Solving Homelessness

I’m Lisa Li and homelessness is an issue that is close to my heart.

I am a small business owner and the founder of a website I created that serves as an online directory and resource for homeless people across Oklahoma.

I was homeless around ten years ago in Oklahoma where there was no shelter and very few resources. I nearly froze to death in winter but I was kept alive thanks to the generosity of a Christian charity, that ultimately saved my life when the state, state, and even the Red Cross would not. The mental and emotional scars from those days will never be erased. While I did escape homelessness, it was not without hard work and sacrifice.

Homelessness is an issue that I can speak on both sides of. There is no quick fix or easy solution, for a homeless person in a temporary shelter is still homeless. If we want to see the homeless housed, we need to address the root causes of the issues – be it drug addiction, disability, mental health, financial issues, domestic violence, or unemployment.

When I was homeless, I was angry and frustrated with the lack of support and assistance, and the essential criminalization of homelessness. Being rushed off by police while trying to sleep felt like a cruel and heartless act.

However, I also have come to recognize that handouts create expectations and dependence, that do not address the root causes of homelessness, and the laws and ordinances are necessary for public safety and producing a functioning society. Without being held accountable, it would have enabled my behavior and resulted in me being homeless far longer than I was. It reminds me of this quote:

“Hard times create strong men. Strong men create good times. Good times create weak men. And, weak men create hard times.” ― G. Michael Hopf, Those Who Remain

My experience changed me and ultimately made me a better person, but that is not the case with everyone. For not all share my perspective, and many may resort to crime or other harmful activities as a result of such treatment and neglect.

Cities have the responsibility of maintaining order and upholding laws to keep society functioning and people safe. Should they be really be expected to help the homeless?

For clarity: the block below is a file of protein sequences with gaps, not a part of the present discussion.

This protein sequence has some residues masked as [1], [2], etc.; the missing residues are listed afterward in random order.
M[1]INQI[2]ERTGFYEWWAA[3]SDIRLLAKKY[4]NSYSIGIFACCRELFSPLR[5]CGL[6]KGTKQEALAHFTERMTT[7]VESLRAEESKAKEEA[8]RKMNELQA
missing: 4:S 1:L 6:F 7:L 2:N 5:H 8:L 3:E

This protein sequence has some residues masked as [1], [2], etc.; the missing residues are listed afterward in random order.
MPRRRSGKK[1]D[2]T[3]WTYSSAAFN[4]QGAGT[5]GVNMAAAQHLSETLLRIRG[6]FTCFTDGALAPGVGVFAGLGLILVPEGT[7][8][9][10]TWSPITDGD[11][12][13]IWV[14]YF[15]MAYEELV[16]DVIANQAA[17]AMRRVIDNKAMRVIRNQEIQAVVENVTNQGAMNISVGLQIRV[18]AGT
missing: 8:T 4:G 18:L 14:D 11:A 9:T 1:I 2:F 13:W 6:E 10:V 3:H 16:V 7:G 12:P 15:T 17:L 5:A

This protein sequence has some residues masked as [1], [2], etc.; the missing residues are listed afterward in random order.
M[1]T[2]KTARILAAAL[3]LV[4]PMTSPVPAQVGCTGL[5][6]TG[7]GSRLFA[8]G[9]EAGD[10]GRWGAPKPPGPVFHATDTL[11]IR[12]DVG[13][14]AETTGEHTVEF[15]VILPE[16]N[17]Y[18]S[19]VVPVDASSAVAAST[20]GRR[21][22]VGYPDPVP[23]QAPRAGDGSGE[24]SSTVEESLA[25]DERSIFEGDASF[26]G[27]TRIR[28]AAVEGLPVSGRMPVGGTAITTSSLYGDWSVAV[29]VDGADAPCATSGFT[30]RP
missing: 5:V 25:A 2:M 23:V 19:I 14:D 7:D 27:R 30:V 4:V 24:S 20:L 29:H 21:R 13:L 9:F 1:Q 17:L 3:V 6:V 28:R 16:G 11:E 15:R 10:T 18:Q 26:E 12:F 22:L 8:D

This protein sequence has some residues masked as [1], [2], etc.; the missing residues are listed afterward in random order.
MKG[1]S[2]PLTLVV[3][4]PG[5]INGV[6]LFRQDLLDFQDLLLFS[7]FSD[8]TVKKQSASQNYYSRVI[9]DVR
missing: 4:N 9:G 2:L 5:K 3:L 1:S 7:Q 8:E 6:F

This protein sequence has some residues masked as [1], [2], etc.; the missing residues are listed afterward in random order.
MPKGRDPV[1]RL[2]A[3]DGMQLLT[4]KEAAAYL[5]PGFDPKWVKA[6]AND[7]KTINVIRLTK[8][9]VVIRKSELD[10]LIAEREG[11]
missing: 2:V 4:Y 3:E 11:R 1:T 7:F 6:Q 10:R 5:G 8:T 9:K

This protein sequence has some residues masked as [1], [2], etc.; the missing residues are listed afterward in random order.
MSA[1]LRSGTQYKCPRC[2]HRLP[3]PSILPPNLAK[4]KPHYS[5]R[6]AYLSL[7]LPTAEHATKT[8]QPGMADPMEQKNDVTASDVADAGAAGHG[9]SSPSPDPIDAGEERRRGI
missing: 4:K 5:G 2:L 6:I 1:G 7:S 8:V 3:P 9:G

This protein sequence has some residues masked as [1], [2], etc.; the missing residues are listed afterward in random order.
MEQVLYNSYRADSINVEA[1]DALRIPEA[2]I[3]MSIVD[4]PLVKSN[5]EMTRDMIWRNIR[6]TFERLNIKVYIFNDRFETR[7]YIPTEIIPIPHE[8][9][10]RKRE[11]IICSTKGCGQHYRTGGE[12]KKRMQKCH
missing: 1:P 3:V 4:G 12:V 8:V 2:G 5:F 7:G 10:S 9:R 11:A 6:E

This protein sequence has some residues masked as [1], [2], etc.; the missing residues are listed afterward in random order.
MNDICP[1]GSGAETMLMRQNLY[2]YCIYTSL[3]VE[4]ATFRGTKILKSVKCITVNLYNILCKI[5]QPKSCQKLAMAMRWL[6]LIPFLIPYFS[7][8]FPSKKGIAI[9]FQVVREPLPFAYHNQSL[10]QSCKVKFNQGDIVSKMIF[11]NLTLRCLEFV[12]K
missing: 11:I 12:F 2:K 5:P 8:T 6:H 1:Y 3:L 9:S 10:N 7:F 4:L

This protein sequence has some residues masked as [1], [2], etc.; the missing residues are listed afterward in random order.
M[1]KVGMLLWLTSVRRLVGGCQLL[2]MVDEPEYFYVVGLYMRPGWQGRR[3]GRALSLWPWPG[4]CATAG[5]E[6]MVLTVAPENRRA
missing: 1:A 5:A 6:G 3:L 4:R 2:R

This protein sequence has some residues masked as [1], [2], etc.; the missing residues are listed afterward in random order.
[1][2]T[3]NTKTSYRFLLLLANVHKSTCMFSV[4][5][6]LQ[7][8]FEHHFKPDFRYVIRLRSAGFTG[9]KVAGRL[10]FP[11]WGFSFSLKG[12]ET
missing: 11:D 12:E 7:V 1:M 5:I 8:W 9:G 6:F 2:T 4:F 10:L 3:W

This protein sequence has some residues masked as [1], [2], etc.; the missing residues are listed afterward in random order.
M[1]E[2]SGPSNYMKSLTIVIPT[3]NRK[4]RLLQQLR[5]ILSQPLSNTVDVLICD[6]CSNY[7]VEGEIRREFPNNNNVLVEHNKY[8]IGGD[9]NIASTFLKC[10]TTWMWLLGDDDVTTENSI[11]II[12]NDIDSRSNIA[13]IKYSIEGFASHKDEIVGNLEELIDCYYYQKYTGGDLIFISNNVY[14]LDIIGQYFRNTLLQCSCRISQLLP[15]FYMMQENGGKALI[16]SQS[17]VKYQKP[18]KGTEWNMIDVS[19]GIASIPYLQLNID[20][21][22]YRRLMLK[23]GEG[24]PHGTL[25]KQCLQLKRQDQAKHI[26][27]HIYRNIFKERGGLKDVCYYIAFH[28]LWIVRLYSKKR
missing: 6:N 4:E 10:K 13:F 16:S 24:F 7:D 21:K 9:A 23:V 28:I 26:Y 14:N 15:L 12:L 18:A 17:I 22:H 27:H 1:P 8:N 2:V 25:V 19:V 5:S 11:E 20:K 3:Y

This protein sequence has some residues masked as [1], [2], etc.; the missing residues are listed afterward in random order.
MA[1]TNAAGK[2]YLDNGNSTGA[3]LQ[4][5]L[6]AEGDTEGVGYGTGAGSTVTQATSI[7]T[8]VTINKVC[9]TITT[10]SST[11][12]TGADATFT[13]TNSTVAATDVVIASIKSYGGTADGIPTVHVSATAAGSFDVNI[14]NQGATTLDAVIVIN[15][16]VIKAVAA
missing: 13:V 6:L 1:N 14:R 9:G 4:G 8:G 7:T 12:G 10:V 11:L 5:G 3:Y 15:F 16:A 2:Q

To the government, the homeless are not people, they're just numbers. But to a charity with people who volunteer because they care, that's where the homeless are more likely to be treated like human beings.

Over the course of my life I've been on welfare and I've had government assistance, but it's not something I ever really appreciated. It was more of an expectation of big brother government to take care of my needs.

But the help I received from individuals, churches, and non-profits will forever be etched in my memory and my heart grateful for their kindness and generosity. That gratitude is what helps brings hope and is a source of motivation.

That gratitude also comes with guilt, for if I do not try, then I fail those who are trying to help me. It is like fuel to keep going, and that is not the case with the government as the assistance becomes more like a requirement and one that I would be more likely to be dependent on.

If you understand human nature, people typically hate changing themselves because it is very difficult. We won't change if we are too comfortable. That is why many go on welfare and struggle to get off it. So long as that assistance keeps coming in, things can be comfortable enough to maintain that standard and not make the effort and sacrifices needed to break free of that dependence.

However, with the right balance of support, encouragement, and accountability from non-government sources, it becomes far more possible to escape from homelessness and continue to have a home. Many would achieve success, pursue an education, and achieve greater levels of success than they would receive through government assistance alone.

This is not to say that the welfare system is outright bad, I just believe it is simply missing components that are more naturally found through assistance given by churches, ministries, non-profits, and charitable individuals would truly make it more effective.